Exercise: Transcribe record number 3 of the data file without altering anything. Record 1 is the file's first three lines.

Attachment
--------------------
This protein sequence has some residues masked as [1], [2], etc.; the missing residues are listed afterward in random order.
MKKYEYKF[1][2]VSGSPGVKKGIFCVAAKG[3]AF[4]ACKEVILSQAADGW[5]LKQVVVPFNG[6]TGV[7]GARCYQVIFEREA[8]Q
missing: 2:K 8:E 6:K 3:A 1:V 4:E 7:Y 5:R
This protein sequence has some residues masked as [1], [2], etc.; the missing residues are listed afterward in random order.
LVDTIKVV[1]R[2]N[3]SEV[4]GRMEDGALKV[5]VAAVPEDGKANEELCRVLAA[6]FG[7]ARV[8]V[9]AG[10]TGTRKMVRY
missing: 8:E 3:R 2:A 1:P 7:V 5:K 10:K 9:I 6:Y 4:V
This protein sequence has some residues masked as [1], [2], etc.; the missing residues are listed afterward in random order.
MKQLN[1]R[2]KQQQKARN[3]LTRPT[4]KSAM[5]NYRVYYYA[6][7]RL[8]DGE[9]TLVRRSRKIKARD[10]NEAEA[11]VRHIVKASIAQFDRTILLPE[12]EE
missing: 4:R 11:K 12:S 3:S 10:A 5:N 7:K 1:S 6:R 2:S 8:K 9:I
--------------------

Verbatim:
This protein sequence has some residues masked as [1], [2], etc.; the missing residues are listed afterward in random order.
MKQLN[1]R[2]KQQQKARN[3]LTRPT[4]KSAM[5]NYRVYYYA[6][7]RL[8]DGE[9]TLVRRSRKIKARD[10]NEAEA[11]VRHIVKASIAQFDRTILLPE[12]EE
missing: 4:R 11:K 12:S 3:S 10:A 5:N 7:K 1:S 6:R 2:S 8:K 9:I